Clapton was born illegitimate on 30 March 1945 in Ripley, Surrey, England, to 16-year-old Patricia Molly Clapton and Edward Walter Fryer, a 25-year-old soldier from Montreal, Quebec. Fryer shipped off to war prior to Clapton's birth and then returned to Canada. Clapton grew up believing that his grandmother, Rose, and her second husband, Jack Clapp, Patricia's stepfather, were his parents, and that his mother was actually his older sister. Years later, his mother married another Canadian soldier and moved to Germany, leaving young Eric with his grandparents in Surrey.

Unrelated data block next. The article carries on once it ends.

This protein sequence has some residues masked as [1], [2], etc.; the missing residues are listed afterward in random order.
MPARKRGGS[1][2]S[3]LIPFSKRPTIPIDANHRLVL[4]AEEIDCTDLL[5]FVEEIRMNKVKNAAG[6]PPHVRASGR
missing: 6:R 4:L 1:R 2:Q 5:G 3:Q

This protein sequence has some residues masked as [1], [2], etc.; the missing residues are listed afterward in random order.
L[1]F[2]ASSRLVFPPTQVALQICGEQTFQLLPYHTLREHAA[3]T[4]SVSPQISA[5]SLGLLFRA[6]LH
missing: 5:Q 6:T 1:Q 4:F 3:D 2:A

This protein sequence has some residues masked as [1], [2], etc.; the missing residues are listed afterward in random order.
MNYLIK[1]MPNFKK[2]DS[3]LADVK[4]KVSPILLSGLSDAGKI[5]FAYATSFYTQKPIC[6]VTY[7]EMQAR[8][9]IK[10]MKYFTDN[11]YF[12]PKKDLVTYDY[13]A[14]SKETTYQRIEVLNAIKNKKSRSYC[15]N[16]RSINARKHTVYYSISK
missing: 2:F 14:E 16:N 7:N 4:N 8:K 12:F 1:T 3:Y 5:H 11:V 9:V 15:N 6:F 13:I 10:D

Like Dylan and McCartney, he is an icon and a living legend. During the late sixties he played as a guest with Jimi Hendrix and Bob Dylan, as well as the Beatles, the Rolling Stones, and long time friend George Harrison. It was while working with the latter that he fell for George’s wife, Pattie Boyd, a seemingly unrequited love that led him to the depths of despair, self-imposed seclusion, and drug addiction. By the early seventies he had overcome his addiction and released the bestselling album 461 Ocean Boulevard, with its massive hit “I Shot the Sheriff.” He followed that with the platinum album Slowhand, which included “Wonderful Tonight,” the touching love song to Pattie, whom he finally married at the end of 1979. A short time later, however, Eric had replaced heroin with alcohol as his preferred vice, following a pattern of behaviour that not only was detrimental to his music but contributed to the eventual breakup of his marriage. In the eighties he would battle and begin his recovery from alcoholism and become a father. But just as his life was coming together, he was struck by a terrible blow: His beloved four-year-old son, Conor, died in a freak accident. At an earlier time Eric might have coped with this tragedy by fleeing into a world of addiction. But now a much stronger man, he took refuge in music, responding with the achingly beautiful “Tears in Heaven.”